While we breathe, live, and love, we also dream and desire. It’s the creative impulse born through us. We are one with the dance of the divine that stimulates change, growth and our alignment with our destinies. I’m sharing this post because I have had to be re-minded of the wisdom of this journey, especially when desire creates uncomfortable change. I share because I hope that some of these personal truths may also have meaning for you if and when the dance of desire brings change to your love, life and world.
I have danced all out in the land of shadows and projections, as we all have as part of the human condition. I know that surrender, non-attachment and deep-allowing in relationship can be a challenge for me, especially when my own filters, shadows and stories come to run interference, and when I feel the need to protect my ego and my perceived needs for survival, love, and more. It helps for me to remember one of my favorite inquiries of all time:
What would Love have me do?
As I mentioned in my last post, I know I’m not the only one going deeply into discovery in relationship. It’s part of our evolution to have experiences, challenges, and joys that help us to refine our preferences and ways of being in relationship, while allowing ourselves to more deeply align with love energies in each moment, especially the moments that hurt. As relationships change, we may be rocked to our core, wondering at our worthiness, rightness or righteousness.
I see so often in myself, friends, family, clients and more the impulse to make someone wrong in order to justify leaving a relationship or to allow that relationship to change form in significant ways. Most often, we will make the other person wrong. However, if we happen to be with someone we love, value and honor, often we will turn the wrongness inward, making ourselves wrong. If our partner(s) have dreams or desires that take them away from our aligned path, we may wonder what we did wrong and cause ourselves great suffering. In the paradigm of wrongness, there’s an impulse to fix. However, there’s pain and little room for true love’s expressions in the dance of wrongness and fixing.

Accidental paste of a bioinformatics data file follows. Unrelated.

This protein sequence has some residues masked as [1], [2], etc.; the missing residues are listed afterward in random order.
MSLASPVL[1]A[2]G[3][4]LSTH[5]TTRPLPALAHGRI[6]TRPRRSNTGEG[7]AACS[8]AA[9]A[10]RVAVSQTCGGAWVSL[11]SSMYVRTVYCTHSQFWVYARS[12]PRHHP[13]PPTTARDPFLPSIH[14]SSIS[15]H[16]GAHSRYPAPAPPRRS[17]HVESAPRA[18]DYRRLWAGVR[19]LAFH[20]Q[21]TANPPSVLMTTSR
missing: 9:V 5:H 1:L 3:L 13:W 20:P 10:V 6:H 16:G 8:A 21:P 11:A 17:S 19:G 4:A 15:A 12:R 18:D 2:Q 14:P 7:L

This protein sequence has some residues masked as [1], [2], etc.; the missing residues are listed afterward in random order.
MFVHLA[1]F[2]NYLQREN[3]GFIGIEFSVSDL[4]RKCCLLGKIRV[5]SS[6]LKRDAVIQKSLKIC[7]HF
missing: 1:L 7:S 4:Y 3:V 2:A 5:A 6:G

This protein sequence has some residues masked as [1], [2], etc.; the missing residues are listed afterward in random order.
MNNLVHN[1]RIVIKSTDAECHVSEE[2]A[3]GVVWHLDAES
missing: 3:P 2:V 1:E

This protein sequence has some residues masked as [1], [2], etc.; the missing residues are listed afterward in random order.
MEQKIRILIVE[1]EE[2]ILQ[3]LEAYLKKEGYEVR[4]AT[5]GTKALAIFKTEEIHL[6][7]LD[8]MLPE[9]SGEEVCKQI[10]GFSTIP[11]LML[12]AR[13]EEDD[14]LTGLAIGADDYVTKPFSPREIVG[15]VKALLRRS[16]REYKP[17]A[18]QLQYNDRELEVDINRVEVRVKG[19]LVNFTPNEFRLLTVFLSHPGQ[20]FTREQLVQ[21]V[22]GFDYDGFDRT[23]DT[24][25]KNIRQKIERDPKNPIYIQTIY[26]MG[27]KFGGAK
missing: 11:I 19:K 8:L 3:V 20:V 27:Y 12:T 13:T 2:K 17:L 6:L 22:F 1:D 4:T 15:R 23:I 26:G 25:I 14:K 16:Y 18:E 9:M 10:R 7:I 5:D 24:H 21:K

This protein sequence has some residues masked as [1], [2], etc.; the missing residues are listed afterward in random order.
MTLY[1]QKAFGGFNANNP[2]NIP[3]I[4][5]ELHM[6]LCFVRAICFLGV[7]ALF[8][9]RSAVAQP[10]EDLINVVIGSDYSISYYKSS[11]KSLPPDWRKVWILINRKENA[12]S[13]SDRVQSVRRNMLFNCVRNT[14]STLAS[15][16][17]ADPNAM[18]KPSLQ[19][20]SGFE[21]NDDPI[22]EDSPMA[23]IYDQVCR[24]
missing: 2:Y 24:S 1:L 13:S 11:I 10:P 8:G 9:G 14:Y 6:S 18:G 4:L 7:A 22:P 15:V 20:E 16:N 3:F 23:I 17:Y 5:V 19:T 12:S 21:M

Coaches Training Institute taught me:
Rule Number One: Nobody gets to be wrong.
No one is broken and nothing needs fixing.
We are all naturally creative, resourceful and whole.
So, I pose this question:
How would it be if we were to acknowledge a divergence in desires rather than an inherent wrongness on anyone’s part?
Dreams and desires are authentic, beautiful creations of the soul, a calling for expression and manifestation. Of course, they evolve as we do, but in any one moment, our desires illuminate who we BE in the world and our creative potential. Sometimes when we are in partnership, we may begin to deny our own dreams and desires, to stuff them into the shadows, because there may not seem to be safe space for their expression within the partnership. This may create mental confusion or conflict within, but also dis-harmony in the relationship. If we haven’t owned or articulated our dreams, we may project the responsibility for fulfillment onto the other in an unconscious way, and then feel angry. If we are able to share our dreams more fully, but there is great divergence, we may strive for some sort of compromise where no one really wins or loses. Or we may just step outside of the relationship to taste our desires elsewhere. If this can be done with honesty and integrity, then that can be a win-win. Dishonesty is pretty destructive, however, as we all know.
Putting the responsibility on another to be our “everything,” can feel like an overwhelming burden for the other, even if the responsibility isn’t articulated.
If we are willing to embrace our dreams and desires as keys to our soul’s expressions, and if we are willing to own our worthiness in receiving and embracing our heart’s desires, then our mental confusions and conflicts that subvert harmony in the relationship simply vanish. As we own our responsibility for channeling our intuition into actions that support our dreams, we find more peace within and with our partner(s). There may have to be a willingness to surrender to the process, to allow the relationship to evolve in ways that may not be foreseen. We may have to be willing to let go, for the greater good of all.
In a healthy, vibrant, expansive relationship, there’s room for creative expression and potential for everyone. There may also be times of going within, of contraction, to allow for the harvesting of fresh dreams and desires. When love shows up fully, there’s a willingness to hold the desires of the other, as well as our own, as worthy and valuable, even when there may be incongruences.
What would Love have you do?